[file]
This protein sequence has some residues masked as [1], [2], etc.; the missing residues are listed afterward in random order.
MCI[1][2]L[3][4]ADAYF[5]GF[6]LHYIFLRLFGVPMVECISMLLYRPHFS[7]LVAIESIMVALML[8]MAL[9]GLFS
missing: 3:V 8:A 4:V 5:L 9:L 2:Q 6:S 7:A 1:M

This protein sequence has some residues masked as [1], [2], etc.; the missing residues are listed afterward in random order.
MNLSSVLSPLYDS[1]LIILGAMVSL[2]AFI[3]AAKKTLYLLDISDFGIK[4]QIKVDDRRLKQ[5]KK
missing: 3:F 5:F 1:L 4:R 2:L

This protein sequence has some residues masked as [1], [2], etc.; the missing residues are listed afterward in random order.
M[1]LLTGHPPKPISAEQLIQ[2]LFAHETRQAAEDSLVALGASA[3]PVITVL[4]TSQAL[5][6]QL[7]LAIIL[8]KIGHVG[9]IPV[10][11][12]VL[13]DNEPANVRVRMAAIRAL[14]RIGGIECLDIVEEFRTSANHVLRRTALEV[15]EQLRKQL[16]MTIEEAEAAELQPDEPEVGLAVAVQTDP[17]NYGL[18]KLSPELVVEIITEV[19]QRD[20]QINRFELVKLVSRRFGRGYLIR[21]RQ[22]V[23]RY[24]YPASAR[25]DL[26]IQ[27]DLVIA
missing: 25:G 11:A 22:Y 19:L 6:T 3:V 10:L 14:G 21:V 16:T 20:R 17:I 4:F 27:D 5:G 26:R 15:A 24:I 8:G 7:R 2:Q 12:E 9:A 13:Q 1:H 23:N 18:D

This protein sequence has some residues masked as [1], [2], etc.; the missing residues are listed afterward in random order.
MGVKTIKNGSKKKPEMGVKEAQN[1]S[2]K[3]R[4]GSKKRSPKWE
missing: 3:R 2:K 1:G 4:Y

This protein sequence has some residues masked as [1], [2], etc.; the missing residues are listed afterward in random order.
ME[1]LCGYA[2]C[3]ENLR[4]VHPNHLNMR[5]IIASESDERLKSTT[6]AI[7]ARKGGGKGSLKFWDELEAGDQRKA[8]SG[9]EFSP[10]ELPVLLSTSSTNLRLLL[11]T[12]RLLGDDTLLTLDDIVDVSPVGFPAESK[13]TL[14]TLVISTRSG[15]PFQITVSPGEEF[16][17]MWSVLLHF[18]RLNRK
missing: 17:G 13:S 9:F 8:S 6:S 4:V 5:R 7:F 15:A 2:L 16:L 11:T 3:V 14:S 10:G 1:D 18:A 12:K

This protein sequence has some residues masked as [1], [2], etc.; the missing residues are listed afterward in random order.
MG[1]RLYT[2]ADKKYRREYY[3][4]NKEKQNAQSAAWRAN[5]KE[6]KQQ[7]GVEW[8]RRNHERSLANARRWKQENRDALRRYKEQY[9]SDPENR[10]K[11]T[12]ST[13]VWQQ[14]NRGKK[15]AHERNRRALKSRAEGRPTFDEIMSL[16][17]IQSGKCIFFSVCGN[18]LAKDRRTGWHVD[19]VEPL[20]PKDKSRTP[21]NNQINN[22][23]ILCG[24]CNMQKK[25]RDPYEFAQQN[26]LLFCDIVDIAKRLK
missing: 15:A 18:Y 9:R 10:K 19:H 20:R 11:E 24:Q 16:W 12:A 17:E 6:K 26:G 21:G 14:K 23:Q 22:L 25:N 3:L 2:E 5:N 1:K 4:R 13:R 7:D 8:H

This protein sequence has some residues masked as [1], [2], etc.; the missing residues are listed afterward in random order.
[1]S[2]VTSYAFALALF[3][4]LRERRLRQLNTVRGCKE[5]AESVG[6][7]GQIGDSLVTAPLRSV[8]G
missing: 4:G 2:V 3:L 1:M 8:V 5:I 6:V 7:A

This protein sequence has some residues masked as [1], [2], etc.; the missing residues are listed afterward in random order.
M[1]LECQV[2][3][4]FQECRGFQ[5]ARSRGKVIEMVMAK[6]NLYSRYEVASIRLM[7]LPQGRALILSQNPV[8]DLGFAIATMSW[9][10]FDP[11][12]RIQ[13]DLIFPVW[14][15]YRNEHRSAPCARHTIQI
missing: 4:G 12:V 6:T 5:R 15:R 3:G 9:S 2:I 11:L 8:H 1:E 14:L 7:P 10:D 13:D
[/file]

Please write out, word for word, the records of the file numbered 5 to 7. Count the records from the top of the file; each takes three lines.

This protein sequence has some residues masked as [1], [2], etc.; the missing residues are listed afterward in random order.
ME[1]LCGYA[2]C[3]ENLR[4]VHPNHLNMR[5]IIASESDERLKSTT[6]AI[7]ARKGGGKGSLKFWDELEAGDQRKA[8]SG[9]EFSP[10]ELPVLLSTSSTNLRLLL[11]T[12]RLLGDDTLLTLDDIVDVSPVGFPAESK[13]TL[14]TLVISTRSG[15]PFQITVSPGEEF[16][17]MWSVLLHF[18]RLNRK
missing: 17:G 13:S 9:F 8:S 6:S 4:V 5:R 7:F 15:A 2:L 16:L 11:T 3:V 14:S 10:G 1:D 18:A 12:K

This protein sequence has some residues masked as [1], [2], etc.; the missing residues are listed afterward in random order.
MG[1]RLYT[2]ADKKYRREYY[3][4]NKEKQNAQSAAWRAN[5]KE[6]KQQ[7]GVEW[8]RRNHERSLANARRWKQENRDALRRYKEQY[9]SDPENR[10]K[11]T[12]ST[13]VWQQ[14]NRGKK[15]AHERNRRALKSRAEGRPTFDEIMSL[16][17]IQSGKCIFFSVCGN[18]LAKDRRTGWHVD[19]VEPL[20]PKDKSRTP[21]NNQINN[22][23]ILCG[24]CNMQKK[25]RDPYEFAQQN[26]LLFCDIVDIAKRLK
missing: 15:A 18:Y 9:R 10:K 19:H 20:R 11:E 24:Q 16:W 12:A 17:E 6:K 26:G 21:G 14:K 23:Q 22:L 25:N 3:L 2:E 5:N 1:K 4:R 13:R 7:D 8:H

This protein sequence has some residues masked as [1], [2], etc.; the missing residues are listed afterward in random order.
[1]S[2]VTSYAFALALF[3][4]LRERRLRQLNTVRGCKE[5]AESVG[6][7]GQIGDSLVTAPLRSV[8]G
missing: 4:G 2:V 3:L 1:M 8:V 5:I 6:V 7:A